This fall I made up my mind to make a pumpkin pie from scratch—including the crust and the pumpkin filling. Of course, making something from scratch doesn’t necessarily make it good, but this pie was GOOD.  The crust was flaky and had a nice flavor, and the pumpkin filling was so much better than when made with canned pumpkin.  I’ve never been a big fan of pumpkin pie, so that wasn’t something I missed when I went on a gluten-free diet.  At Thanksgiving my husband and kids usually have the opportunity to eat store bought pumpkin pie that a family member buys.  My youngest son said he never liked those pies, but that this pie was really good.  I agree.  I can’t explain the difference, it is just much better.

My inspiration for this pie came from Phoebe at Cents to Get Debt Free.  I used her instructions for cooking the pumpkin.  I don’t have a canning size pressure cooker, but mine worked fine by placing half the pumpkin in, then cutting the other half in half to fit around the first piece.  She also gives other methods of cooking the pumpkin.

mashed pumpkin
This picture shows the cooked pumpkin.  I simply scooped it into a bowl and mashed it up with a potato masher.  It was soft enough that by the time it was mixed with the other ingredients and cooked, there were no lumps.

I cooked the pumpkin first, then started on the pie crust.  You can view the gluten-free pie crust recipe here.  You can, of course, use a premade crust and/or canned pumpkin if you like.

Gluten-Free Pumpkin Pie

Ingredientswhole pumpkin pie
Instructions
Combine all the ingredients using a fork to mix them together.  Pour it into an uncooked pie crust.  Bake at 400 degrees 45-50 minutes.  Let cool (at least mostly) before cutting.

I wish I had timed myself making this.  Aside from the bake time, it didn’t take very long.  As you can see, the actual pie recipe is pretty easy.  I will never again be intimidated by the idea of making pie from scratch (at least not pumpkin pie)!

image

The October edition of “Go ahead honey, it’s gluten free!” is hosted by Heather at Life, Gluten Free. She has chosen a pumpkin theme.  Stop by at the end of the month to see more great pumpkin recipes.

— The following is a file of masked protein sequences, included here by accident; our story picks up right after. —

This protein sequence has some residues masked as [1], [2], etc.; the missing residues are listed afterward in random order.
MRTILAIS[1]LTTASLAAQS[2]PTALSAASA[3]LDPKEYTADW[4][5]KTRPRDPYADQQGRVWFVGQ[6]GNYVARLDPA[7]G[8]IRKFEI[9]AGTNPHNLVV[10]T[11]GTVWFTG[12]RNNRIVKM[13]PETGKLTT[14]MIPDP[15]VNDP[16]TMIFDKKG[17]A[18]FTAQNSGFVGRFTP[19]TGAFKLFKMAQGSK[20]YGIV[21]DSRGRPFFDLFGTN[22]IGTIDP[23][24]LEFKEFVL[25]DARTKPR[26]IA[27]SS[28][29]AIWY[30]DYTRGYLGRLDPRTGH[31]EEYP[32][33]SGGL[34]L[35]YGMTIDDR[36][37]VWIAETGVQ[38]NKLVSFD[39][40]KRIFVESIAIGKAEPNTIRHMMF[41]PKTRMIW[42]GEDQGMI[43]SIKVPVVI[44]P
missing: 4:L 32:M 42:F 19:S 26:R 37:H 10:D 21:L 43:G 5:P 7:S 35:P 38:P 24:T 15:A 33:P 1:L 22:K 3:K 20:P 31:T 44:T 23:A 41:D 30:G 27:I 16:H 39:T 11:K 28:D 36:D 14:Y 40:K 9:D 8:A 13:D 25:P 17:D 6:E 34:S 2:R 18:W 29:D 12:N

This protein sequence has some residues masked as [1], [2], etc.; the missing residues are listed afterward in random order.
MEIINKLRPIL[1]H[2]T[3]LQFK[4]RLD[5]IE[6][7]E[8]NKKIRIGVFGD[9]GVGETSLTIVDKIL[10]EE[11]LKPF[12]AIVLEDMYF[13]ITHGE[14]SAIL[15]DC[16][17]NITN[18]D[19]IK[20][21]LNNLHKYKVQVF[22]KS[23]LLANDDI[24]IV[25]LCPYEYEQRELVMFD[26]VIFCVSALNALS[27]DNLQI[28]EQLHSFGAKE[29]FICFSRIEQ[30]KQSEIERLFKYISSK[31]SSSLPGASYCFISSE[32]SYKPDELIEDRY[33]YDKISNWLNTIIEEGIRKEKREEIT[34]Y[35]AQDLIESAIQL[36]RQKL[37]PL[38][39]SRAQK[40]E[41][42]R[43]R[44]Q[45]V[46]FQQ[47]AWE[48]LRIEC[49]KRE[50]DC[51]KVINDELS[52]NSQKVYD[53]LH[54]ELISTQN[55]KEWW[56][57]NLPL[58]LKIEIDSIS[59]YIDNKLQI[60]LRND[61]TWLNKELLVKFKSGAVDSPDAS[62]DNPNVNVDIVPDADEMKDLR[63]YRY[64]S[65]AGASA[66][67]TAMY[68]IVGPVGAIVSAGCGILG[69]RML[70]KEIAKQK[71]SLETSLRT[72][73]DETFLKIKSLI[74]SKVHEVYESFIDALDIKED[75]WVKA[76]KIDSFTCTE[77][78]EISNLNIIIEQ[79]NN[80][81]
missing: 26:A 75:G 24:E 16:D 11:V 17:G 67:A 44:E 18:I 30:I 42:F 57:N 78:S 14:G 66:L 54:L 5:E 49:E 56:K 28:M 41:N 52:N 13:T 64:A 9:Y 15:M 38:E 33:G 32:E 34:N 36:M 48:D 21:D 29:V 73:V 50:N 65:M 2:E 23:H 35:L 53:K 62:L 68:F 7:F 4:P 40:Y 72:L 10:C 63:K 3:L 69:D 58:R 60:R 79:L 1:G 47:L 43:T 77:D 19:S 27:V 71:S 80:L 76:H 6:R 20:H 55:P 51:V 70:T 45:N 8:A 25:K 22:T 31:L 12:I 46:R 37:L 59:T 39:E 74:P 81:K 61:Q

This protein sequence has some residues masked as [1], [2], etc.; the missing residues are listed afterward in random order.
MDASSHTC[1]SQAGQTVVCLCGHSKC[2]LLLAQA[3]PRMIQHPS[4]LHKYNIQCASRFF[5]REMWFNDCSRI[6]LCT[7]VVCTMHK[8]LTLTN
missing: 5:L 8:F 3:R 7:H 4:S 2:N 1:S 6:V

This recipe is linked to Amy’s Slightly Indulgent Mondays at Simply Sugar & Gluten Free.

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October 17, 2009

 

Celiac Disease – The Future

This post is fourth in a series.  You can read the first three posts here:

Celiac Disease – A Little History
Celiac Disease – Three Causes
Celiac Disease & Leaky Gut

There are approximately 110,000 people in the U.S. diagnosed with celiac disease.  According the the prevalence study done by the Center for Celiac Research, there are 3 million people who actually have the disease.  The incidence of celiac disease is also increasing over time and seems to double every 17 years (along with other autoimmune diseases).

Screening everyone for celiac is not cost effective, but screening symptomatic people is. As many of you know, going for years without diagnosis is costly both financially and in the price your body pays.  Early detection saves money and is better for everyone.

Point of Care Test – This pregnancy type test for celiac disease is available in Canada.  Dr. Fasano does not see it as being a good alternative for diagnosis for the average person.  He sees its uses as being limited to needing a diagnosis in the middle of nowhere, or for someone already diagnosed  to see if they might be getting cross contamination somewhere.

Diagnostic algorithms – These could be used in the future to avoid biopsy.

Prevention – A study on children (with a first degree relative with celiac) is in the early stages to determine if introducing gluten into a diet later (12 months rather than 6 months of age) allows the immune system to develop more fully and prevent the development of celiac disease. 

Drug treatments – There are a number of clinical trials going on in different parts of the world.  Each addresses the problem at a different stage in the process.  The gluten free diet  address stage zero.  If you don’t let gluten enter the body, the other steps cannot take place.  This is still the best treatment for celiac disease. Other treatments being tested include a vaccine, and enzymes found in bacteria which would break down gluten so it was not seen as a problem.  Gluten is a protein that is not completely digested by anyone.